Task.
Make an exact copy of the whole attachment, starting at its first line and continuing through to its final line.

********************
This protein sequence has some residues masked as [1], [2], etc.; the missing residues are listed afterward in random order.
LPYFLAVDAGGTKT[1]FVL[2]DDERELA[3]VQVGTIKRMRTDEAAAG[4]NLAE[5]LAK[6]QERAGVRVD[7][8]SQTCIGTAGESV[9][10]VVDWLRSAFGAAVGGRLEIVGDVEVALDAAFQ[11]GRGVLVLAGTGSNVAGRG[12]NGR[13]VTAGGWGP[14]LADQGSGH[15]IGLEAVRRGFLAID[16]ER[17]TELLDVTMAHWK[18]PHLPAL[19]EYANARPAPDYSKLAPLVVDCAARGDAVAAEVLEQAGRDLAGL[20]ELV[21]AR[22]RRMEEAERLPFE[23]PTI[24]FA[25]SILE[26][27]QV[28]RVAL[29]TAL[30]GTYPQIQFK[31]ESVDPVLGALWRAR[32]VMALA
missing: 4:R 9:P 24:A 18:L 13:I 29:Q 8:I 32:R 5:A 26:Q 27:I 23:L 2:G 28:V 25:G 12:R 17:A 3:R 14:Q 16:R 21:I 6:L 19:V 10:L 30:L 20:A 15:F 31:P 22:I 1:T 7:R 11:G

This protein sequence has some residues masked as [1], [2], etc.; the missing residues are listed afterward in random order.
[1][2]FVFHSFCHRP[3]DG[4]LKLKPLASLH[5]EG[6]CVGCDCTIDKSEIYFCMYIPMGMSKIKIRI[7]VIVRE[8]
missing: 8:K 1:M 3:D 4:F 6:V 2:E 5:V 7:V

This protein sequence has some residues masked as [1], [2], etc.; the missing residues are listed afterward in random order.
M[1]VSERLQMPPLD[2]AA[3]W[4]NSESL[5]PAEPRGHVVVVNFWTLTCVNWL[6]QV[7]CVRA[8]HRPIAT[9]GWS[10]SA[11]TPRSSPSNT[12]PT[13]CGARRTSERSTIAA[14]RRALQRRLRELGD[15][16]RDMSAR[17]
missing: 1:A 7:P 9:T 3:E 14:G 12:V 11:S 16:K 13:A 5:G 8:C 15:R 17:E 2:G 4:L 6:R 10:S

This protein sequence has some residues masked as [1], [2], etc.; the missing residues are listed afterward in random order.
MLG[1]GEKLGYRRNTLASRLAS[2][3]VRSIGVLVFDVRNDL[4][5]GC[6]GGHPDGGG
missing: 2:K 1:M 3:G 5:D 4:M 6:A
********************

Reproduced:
This protein sequence has some residues masked as [1], [2], etc.; the missing residues are listed afterward in random order.
LPYFLAVDAGGTKT[1]FVL[2]DDERELA[3]VQVGTIKRMRTDEAAAG[4]NLAE[5]LAK[6]QERAGVRVD[7][8]SQTCIGTAGESV[9][10]VVDWLRSAFGAAVGGRLEIVGDVEVALDAAFQ[11]GRGVLVLAGTGSNVAGRG[12]NGR[13]VTAGGWGP[14]LADQGSGH[15]IGLEAVRRGFLAID[16]ER[17]TELLDVTMAHWK[18]PHLPAL[19]EYANARPAPDYSKLAPLVVDCAARGDAVAAEVLEQAGRDLAGL[20]ELV[21]AR[22]RRMEEAERLPFE[23]PTI[24]FA[25]SILE[26][27]QV[28]RVAL[29]TAL[30]GTYPQIQFK[31]ESVDPVLGALWRAR[32]VMALA
missing: 4:R 9:P 24:A 18:L 13:I 29:Q 8:I 32:R 5:A 26:Q 27:I 23:L 2:G 28:V 25:G 12:R 17:A 3:R 14:Q 16:R 21:I 6:L 19:V 10:L 30:L 20:A 15:F 31:P 22:I 1:T 7:R 11:G

This protein sequence has some residues masked as [1], [2], etc.; the missing residues are listed afterward in random order.
[1][2]FVFHSFCHRP[3]DG[4]LKLKPLASLH[5]EG[6]CVGCDCTIDKSEIYFCMYIPMGMSKIKIRI[7]VIVRE[8]
missing: 8:K 1:M 3:D 4:F 6:V 2:E 5:V 7:V

This protein sequence has some residues masked as [1], [2], etc.; the missing residues are listed afterward in random order.
M[1]VSERLQMPPLD[2]AA[3]W[4]NSESL[5]PAEPRGHVVVVNFWTLTCVNWL[6]QV[7]CVRA[8]HRPIAT[9]GWS[10]SA[11]TPRSSPSNT[12]PT[13]CGARRTSERSTIAA[14]RRALQRRLRELGD[15][16]RDMSAR[17]
missing: 1:A 7:P 9:T 3:E 14:G 12:V 11:S 16:K 13:A 5:G 8:C 15:R 17:E 2:G 4:L 6:R 10:S

This protein sequence has some residues masked as [1], [2], etc.; the missing residues are listed afterward in random order.
MLG[1]GEKLGYRRNTLASRLAS[2][3]VRSIGVLVFDVRNDL[4][5]GC[6]GGHPDGGG
missing: 2:K 1:M 3:G 5:D 4:M 6:A